Worldtour races are getting smaller. For 2018, the UCI is restricting team sizes to eight in Grand Tours and seven for smaller races. It’s all in the name of safety, but how will it affect the riders and race tactics? And will it put an end to the dominan
The young Austrian pro rider, Lukas Pöstlberger, was thawing out in his hotel room after a cold and snowy day at the Tour de Romandie last April when there was a knock at the door. In walked his Bora-hansgrohe sports director with some news: ‘You’re riding the Giro d’italia.’
It started in eight days, but Pöstlberger, who had never ridden a Grand Tour before, was thrilled. ‘It was like a present from the team,’ he says now.
The next week was a blur as he returned home, packed his bags and left for Sardinia. His mother went too. When he was 13 years old he had told her that one day he would ride a Grand Tour, and she said that if he did, she would go in support. Despite the late notice, she got time off from her job and left for Sardinia in the family campervan.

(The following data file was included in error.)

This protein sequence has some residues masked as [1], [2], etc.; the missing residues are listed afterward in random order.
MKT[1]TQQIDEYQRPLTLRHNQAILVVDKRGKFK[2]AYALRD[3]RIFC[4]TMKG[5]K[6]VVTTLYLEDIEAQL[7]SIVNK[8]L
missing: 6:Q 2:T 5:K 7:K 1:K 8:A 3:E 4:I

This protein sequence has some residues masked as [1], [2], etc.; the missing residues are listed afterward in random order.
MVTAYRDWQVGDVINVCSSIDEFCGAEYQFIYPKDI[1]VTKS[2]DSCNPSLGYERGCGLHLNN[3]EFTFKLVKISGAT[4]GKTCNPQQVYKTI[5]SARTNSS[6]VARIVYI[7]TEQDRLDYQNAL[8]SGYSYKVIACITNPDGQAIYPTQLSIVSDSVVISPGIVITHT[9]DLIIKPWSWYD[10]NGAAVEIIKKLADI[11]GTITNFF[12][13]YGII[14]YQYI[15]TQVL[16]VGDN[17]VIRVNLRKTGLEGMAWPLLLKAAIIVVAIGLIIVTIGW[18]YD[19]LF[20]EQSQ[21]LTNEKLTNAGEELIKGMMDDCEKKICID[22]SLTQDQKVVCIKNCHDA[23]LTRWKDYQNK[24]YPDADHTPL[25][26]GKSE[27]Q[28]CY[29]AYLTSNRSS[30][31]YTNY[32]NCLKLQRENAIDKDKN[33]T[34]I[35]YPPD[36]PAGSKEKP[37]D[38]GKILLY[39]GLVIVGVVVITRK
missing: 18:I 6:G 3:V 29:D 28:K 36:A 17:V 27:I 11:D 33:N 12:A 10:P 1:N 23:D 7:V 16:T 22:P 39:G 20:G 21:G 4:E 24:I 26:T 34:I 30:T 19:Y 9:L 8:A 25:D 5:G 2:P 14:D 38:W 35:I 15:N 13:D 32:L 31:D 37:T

She had the perfect vantage point too, 100 metres before the line, as the peloton swept into Olbia at the end of Stage 1. They jockeyed for position as they entered the town’s narrow, twisting streets, and on one tight corner, as some touched their brakes, one rider emerged a length clear: Pöstlberger.
He had been near the front to help his team’s sprinter, Sam Bennett, but Bennett’s instruction was clear: ‘Go for it!’
Glancing under his arm, that’s exactly what Pöstlberger did, and somehow he held on to cross the line alone for the win. Thus, the last name on the start sheet for the 100th Giro claimed the race’s first pink jersey.
Had it been this year, however, Pöstlberger would almost certainly not have been there to seize that opportunity in the first place. That’s because for the 2018 season, team sizes in the three Grand Tours have been reduced from nine to eight, and in the Classics from eight to seven, ostensibly for safety reasons though many suspect that it is really an effort to loosen the Team Sky stranglehold on the Tour de France.
Cut down to size
The case of Pöstlberger might seem like a quirky footnote, but it’s more than that. A young rider of promise, he was unproven before his surprise Giro success, and he